1. Problems discovered in construction documents, including errors, omissions, and constructability issues. Dodge’s research determined that it can take a good deal of time and money to capture this information, but once companies get past these initial obstacles, it becomes standard practice.
2. Logging Requests for Information (RFIs) and responses, analyzing and evaluating risk impact. RFIs help projects run more efficiently with fewer issues, but they can be time-consuming and costly to adopt. However, the benefits far outweigh the hassles when it comes to project success.
3. Collecting and documenting change orders, including turnaround, root causes, and schedule impact. This is especially valuable for assessing the performance of specialty trade contractors, which can, in turn, help contractors select the best ones for future projects.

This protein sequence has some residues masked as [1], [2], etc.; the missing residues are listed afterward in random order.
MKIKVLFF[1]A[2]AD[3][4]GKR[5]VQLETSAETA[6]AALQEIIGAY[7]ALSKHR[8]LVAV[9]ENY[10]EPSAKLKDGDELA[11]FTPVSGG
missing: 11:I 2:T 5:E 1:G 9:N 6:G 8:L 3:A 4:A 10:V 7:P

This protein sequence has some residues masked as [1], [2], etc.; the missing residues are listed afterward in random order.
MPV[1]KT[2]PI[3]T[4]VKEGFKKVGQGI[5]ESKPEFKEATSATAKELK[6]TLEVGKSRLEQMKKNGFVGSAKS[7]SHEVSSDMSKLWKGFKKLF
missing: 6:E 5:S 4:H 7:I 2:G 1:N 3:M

4. Updating the project schedule, including frequency/lag time and impact of slippages. Dodge concluded that for many contractors, schedule slippage remains a huge source of overtime and second-shift costs. Scheduling information is critical to understanding the status of each project: This includes tracking the work that has been completed as well as the work that remains.
5. Safety and inspections, including incident rates and number of meetings around safety improvements. If a site is safe, it reduces long-term costs and project delays, while boosting productivity. Building an effective KPI dashboard to manage safety and inspections can improve this process.
6. Labor productivity, including erosion factors and percentage of prefab. Poor schedule management — along with spotty coordination and communication between project team members and stakeholders — contributes to decreased productivity. Connecting key people to the information they need is critical.
7. Quality/close-out, including punch list and problems getting off the job. Dodge found that 68% of general contractors had issues wrapping up their jobs at least 25% of the time, which greatly affects profitability.